General News of Tuesday, 17 November 2020
Principal Nursing Officer at the Effia-Nkwanta Regional Hospital (ENRH) in the Western Region, Madam Rose Adinyira, has bemoaned the high increase in type 2 diabetes cases in the Region.
She disclosed that 435 cases with 49 amputations were recorded in 2019 as against 274 cases with 34 amputations recorded in 2020 as of the end of the 3rd quarter at the Hospital.
She defined Type- diabetes as a chronic disease that occurs either when the pancreas does not produce enough insulin or when the body cannot effectively use the insulin it produces – insulin is a hormone that regulates blood sugar.
She made the remark in an interview with GNA in commemoration of this year’s World Diabetes Day (WDD) which was held last Saturday under the theme, “The Nurse and Diabetes”.
Madam Adinyira, therefore, called on parents to encourage their children to eat healthy foods, get plenty of physical activity, and maintain a healthy weight.
“Offer your child foods low in fat and calories, focus on fruits, vegetables, and whole grains, and strive for variety to prevent boredom. Encourage your child to become active or look for active things to do together”, she encouraged.
Reverend Sister Comfort Arthur, Health Promotion Officer at the Holy Child Catholic Hospital on her part, said uncontrolled Type-2 diabetes could lead to chronically high blood glucose levels, causing several symptoms and potentially leading to serious complications.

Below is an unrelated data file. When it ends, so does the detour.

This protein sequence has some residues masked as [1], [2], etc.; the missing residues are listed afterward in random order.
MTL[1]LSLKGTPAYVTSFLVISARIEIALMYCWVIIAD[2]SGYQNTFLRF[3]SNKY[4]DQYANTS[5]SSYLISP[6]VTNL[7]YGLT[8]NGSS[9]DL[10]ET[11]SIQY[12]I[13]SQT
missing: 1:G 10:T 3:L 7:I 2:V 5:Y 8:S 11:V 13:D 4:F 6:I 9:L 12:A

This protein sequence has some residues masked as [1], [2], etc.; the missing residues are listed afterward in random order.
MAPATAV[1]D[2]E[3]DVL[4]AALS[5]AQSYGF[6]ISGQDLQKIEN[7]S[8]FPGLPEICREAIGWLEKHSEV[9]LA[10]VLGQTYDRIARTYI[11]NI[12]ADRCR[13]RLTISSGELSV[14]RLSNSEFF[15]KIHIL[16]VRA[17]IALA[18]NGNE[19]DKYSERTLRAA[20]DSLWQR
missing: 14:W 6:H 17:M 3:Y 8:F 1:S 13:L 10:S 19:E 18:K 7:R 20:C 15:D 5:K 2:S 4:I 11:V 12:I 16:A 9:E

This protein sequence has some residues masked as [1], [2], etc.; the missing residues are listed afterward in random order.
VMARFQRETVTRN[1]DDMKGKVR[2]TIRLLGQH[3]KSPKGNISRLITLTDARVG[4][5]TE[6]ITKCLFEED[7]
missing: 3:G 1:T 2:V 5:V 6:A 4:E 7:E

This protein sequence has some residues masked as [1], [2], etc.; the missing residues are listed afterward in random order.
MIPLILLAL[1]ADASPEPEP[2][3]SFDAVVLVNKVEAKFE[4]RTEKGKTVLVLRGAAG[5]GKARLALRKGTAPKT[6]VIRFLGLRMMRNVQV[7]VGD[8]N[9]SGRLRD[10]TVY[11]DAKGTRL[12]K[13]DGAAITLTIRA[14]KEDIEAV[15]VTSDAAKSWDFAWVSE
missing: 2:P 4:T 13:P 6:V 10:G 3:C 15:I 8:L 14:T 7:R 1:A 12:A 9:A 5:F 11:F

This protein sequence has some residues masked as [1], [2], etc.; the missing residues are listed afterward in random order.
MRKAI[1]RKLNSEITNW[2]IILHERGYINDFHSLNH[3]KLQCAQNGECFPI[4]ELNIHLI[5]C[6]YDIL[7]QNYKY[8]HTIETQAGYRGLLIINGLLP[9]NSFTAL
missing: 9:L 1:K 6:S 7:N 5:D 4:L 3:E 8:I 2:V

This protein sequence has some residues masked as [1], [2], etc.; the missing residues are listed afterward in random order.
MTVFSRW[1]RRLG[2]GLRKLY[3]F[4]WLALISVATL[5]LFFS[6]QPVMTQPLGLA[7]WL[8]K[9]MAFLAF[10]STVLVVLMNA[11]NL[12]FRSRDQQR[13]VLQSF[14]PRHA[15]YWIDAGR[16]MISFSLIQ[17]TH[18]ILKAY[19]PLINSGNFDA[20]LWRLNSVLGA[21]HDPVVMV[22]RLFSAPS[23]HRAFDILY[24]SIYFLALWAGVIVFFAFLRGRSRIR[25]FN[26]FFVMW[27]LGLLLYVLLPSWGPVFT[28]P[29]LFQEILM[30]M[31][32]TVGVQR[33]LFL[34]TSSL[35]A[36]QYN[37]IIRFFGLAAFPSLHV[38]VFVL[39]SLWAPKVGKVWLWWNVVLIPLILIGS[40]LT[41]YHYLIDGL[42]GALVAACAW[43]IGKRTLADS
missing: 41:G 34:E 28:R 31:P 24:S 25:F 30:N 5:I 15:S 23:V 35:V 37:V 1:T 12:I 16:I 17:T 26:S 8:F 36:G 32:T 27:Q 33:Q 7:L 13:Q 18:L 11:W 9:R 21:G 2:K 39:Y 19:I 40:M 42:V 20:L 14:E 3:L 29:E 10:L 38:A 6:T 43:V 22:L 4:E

She lamented on our eating habits as a nation and urged Ghanaians to include foods rich in fibre and healthy carbohydrates in their diet, adding that eating fruits, vegetables, and whole grains would help keep our blood glucose levels steady.
On prevention, she said simple lifestyle measures were effective in preventing or delaying the onset of type 2 diabetes, and to help prevent type 2 diabetes and its complications, people should achieve and maintain healthy body weight.
She hinted that health impacts of diabetes are that over time, it could damage the heart, blood vessels, eyes, kidneys, and nerves, while combined with reduced blood flow, neuropathy (nerve damage) in the feet increases the chance of foot ulcers, infection and the eventual need for limb amputation.
Mr Emmanuel Reinfred Okyere, Western Regional Director of the National Health Insurance Authority (NHIA) when contacted allayed the fears that the Scheme does not cover the treatment of diabetes and its allied illness.
He, therefore, called on the public, especially diabetic patients to renew their memberships if expired and yet to register members should register as a matter of urgency to visit the hospitals as the Scheme can take care of their cost for treatment.
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